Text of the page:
Job 7 Commentary

Enjoy this free digital Job 7 Commentary from ExplainingTheBook.com in which we seek to explain the first 12 verses of Job, chapter 7. For more information about verses 13-21 of this chapter, see our Job 7 Summary article.

Job starts chapter 7 with an apparent reference to the fact that his days are numbered – verse 1.

1 Is there not [an appointed/a hard] time to man upon earth?
are not his days also like the days of an hireling?

Well, how do hirelings consider their days? Verse 2…

2 As a servant earnestly desireth the [evening…] shadow,
and as an hireling looketh for the reward of his work:

You probably know what it’s like to work somewhere that you don’t necessarily enjoy very much. When you’re in that position, it’s easy to find yourself watching the clock. Waiting for the bell. Hoping for 5:00!

Job 7 Commentary | Life

And that’s how Job feels – not about his work – but about his life. Verse 3.

3 So am I made to possess months of vanity,
and wearisome nights are appointed to me.

So, Job is looking for the end – not of his work shift – but of his days on earth. And yet, he’s been given this “gift” of months that he would really rather return – because they are vanity. Emptiness. Worthless in his estimation. And yet, he possesses them.

Job 7 Commentary | Nights

The same is true of his nights. He’d rather not need to experience the night time at all. Because his night time routine is miserable– verse 4…

4 When I lie down, I say, When shall I arise, and the night be gone?
and I am full of tossings to and fro unto the dawning of the day.

Add to this bedtime routine the fact that he still has this very extreme skin condition – verse 5.

5 My flesh is clothed with worms and clods of dust;
my skin is broken, and [become loathsome/festering].

And though his nights last forever – his days speed by – verse 6.

6 My days are swifter than a weaver’s shuttle,
and are spent without hope.

And it almost sounds positive that Job’s days are swift. At least, in contrast to his long drawn-out nights. And yet, Job is not pointing this out as a good thing. He’s pointing to the fleeting nature of his days. In addition, there would surely be an element of repetition worked into the metaphor about a weaver’s shuttle. It goes back and forth – back and forth – endlessly!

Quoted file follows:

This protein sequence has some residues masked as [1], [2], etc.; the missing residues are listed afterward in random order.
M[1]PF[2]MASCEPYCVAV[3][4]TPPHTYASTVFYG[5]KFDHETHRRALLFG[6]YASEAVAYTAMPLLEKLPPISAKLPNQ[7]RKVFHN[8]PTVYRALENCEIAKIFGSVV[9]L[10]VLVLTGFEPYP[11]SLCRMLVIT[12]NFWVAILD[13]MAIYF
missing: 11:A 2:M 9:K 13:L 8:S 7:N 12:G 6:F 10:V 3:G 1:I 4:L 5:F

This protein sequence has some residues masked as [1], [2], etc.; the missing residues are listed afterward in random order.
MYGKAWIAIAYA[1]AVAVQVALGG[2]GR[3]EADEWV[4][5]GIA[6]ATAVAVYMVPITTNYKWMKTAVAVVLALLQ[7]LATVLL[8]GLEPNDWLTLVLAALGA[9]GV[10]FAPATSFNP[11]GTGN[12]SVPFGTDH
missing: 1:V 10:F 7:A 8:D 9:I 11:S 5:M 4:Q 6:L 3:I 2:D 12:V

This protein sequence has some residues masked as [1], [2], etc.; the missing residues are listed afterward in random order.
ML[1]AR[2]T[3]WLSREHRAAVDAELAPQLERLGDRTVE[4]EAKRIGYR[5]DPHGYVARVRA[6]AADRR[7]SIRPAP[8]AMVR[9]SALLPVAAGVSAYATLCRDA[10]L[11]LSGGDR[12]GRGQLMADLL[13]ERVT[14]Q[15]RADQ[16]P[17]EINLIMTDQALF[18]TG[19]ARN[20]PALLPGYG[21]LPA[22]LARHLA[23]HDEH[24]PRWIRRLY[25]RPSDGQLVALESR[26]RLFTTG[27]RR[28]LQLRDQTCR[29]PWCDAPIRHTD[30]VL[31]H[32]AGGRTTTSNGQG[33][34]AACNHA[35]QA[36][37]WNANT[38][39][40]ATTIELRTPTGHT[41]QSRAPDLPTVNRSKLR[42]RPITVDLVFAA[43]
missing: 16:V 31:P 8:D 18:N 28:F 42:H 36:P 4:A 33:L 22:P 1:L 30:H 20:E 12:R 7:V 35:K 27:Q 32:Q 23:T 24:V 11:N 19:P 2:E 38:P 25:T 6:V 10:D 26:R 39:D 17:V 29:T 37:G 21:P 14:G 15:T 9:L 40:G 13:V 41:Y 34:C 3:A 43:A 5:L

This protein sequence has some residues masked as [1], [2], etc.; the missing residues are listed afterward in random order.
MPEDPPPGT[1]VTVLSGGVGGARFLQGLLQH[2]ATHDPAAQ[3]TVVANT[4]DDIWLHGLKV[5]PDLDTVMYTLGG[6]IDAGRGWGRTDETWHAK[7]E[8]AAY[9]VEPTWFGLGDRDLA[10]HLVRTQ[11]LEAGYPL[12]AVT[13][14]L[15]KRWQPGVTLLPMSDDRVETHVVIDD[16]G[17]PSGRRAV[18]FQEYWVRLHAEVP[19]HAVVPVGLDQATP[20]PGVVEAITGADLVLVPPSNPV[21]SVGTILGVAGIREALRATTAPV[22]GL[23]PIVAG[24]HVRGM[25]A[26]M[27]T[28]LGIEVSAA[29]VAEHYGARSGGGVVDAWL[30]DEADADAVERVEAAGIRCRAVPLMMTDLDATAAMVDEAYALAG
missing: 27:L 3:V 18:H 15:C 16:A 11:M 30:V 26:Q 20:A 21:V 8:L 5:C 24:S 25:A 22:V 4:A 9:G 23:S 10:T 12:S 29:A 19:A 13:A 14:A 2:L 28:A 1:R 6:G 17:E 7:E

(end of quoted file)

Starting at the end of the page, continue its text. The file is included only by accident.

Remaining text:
Job 7 Commentary | An Appeal for Understanding

And so – in light of all these terrible realities and how weak Job is, he once again appeals for an understanding response from his friends.

7 O remember that my life is wind:
mine eye shall no more see good.

8 The eye of him that hath seen me shall see me no more:
thine eyes are upon me, [and/but] I [am/will be] not.

Job can’t see his immediate situation ending in anything besides death.

Job 7 Commentary | Finality of Death

And then Job muses on the finality of death – which he expects to see soon.

9 As the cloud is [consumed/dispersed] and vanisheth away:
so he that goeth down to the grave shall come up no more.

10 He shall return no more to his house,
neither shall his place know him any more.

Now, Job is not denying resurrection here. That’s not the realm of which he’s speaking.

He’s considering the fact that a man’s body – as it currently is – once it dies, it will never be that way again. The grave is a permanent place for a physical fallen body.

There is a resurrection of the body – and Job seems to testify of that reality later on in this book where he asserts that he will see God in his body. And yet, the resurrection body is similar to – but also different from – the body that’s put into the grave.

I don’t think any of us is hoping that when our bodies are raised we’ll be able to go back to our old homes and pick up life as usual. We’re certainly not hoping that this old corrupt body is what we’ll inhabit when we rise from the grave! We’re hoping for something far better.

And so, when Job points out the fact that when he dies he’s not coming back to his old life – he’s not denying that there is a resurrection. He’s saying that he’s not coming back in the same exact body which was laid in the grave to do the same exact routines that he did before his death.

Job 7 Commentary | No Holding Back

But because he foresees his death as something that is soon-to-come and because his life is now so miserable – he’s not going to hold back – verse 11.

11 Therefore I will not refrain my mouth;
I will speak in the anguish of my spirit;
I will complain in the bitterness of my soul.

And actually – it appears that Job has shifted from addressing Eliphaz and the other two – to now addressing God directly.

12 Am I a sea, or a whale,
that thou settest a watch over me?

Job pictures his circumstances as if he were somehow dangerous in God’s sight. And if that weren’t the case, then why is God seeming to set this watch over him? Job feels like God is monitoring him as if he were some unpredictable and dangerous creature or force.

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